[Costa Rica – Same time and date]
Veronica lay napping on a padded hammock at the Sand Dollar Pub, a small beachside bar and grill where American and European expatriates frequent and drink alongside generations of natives who may as well call the spot home. Nearby, a young American traveler is taking part in a ritual—a brutal interrogation by some of the locals. Old and young, men and women alike, gather around any unfamiliar face and free-pour from bottles of dark rum while badgering, degrading and humiliating, deeply prying into the life of the stranger. If they don’t drive the stranger away, he will have earned not only an evening of complimentary rum but also a lifetime spot in the family. A family of crazies and drunkards, mostly, but they are loyal, and most are well-connected. It’s what they tend to be connected to that can be worrisome, but with enough drinking and camaraderie, you learn not to let that bother you.
Veronica glances over at the young American man named Abe, and softly catches his eyes. She winks and offers a small smile—he seems to be passing. She knows this not only because she’s seen this ritual acted out many times before but because it’s been three hours now, and he’s still there, and seems to be laughing along with the crowd. This earns you bonus points. Technically, the only requirement is to stay through the ordeal, a show of respect for the culture. However, presenting with an enduring air of confident self-deprecation catapults you to levels of very high esteem.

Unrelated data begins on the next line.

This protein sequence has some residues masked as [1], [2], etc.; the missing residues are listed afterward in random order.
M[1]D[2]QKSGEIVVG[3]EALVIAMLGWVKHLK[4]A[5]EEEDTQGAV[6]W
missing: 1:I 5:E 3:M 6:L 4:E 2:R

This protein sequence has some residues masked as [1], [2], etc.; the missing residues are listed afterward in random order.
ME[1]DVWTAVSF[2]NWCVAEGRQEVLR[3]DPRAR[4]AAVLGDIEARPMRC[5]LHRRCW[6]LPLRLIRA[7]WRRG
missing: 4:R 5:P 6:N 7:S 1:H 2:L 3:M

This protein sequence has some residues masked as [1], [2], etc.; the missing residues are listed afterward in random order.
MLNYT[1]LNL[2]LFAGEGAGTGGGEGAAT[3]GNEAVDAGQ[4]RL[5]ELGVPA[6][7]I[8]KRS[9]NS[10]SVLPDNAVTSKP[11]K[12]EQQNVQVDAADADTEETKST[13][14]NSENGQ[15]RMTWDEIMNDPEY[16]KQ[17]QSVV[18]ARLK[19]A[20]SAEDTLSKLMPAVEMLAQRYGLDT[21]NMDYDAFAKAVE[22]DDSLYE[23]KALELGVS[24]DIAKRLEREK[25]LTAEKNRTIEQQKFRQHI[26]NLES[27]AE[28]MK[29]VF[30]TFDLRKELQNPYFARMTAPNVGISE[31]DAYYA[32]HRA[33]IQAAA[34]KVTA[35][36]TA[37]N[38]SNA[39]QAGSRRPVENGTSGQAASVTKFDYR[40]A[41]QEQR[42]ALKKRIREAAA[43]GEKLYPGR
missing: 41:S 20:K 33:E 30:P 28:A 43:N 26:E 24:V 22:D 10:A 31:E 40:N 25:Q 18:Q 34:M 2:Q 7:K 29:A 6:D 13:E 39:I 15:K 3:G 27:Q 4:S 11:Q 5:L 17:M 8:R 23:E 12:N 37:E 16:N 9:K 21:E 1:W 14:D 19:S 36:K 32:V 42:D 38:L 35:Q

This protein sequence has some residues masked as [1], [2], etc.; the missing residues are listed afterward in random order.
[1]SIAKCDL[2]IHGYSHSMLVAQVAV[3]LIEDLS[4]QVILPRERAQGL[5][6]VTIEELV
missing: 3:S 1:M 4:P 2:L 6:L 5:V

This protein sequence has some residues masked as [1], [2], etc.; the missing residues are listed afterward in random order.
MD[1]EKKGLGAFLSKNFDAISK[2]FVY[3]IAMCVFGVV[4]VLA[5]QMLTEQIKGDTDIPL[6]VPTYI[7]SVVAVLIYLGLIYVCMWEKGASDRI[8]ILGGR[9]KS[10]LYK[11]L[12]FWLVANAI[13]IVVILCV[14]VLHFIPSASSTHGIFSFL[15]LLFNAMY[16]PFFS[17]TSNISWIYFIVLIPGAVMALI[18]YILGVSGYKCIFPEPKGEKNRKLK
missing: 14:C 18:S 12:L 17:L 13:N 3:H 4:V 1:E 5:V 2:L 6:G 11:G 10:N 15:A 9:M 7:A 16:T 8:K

“And what of your Jenny? You say she left you. Why she left you, a dashing young man?” asked Greta, grasping the Abe’s sturdy thigh. Greta, a middle-aged expatriate was a German socialite escaping a rather dodgy past filled with multiple fiancés left wondering what became of her and an inflated bank account without any real explanation of how it tripled in assets within the span of two months. On the other hand, there’s no one around to ask her too many questions about that anymore, so perhaps the mystery will remain just that.
Abe paused at the question, offering no response. He may ultimately fail the test, Veronica, Greta and about a dozen other on-lookers thought, worried for a moment. Abe, however, did not leave. Instead, he slid his empty glass aside, and with a serpent’s grace, he stretched his slender but muscular body across the table, and wrapped his long fingers around the neck with a seductive, choking rhythm, pulled the bottle to his lips and emptied the slightly sweet and eminently powerful liquid into himself.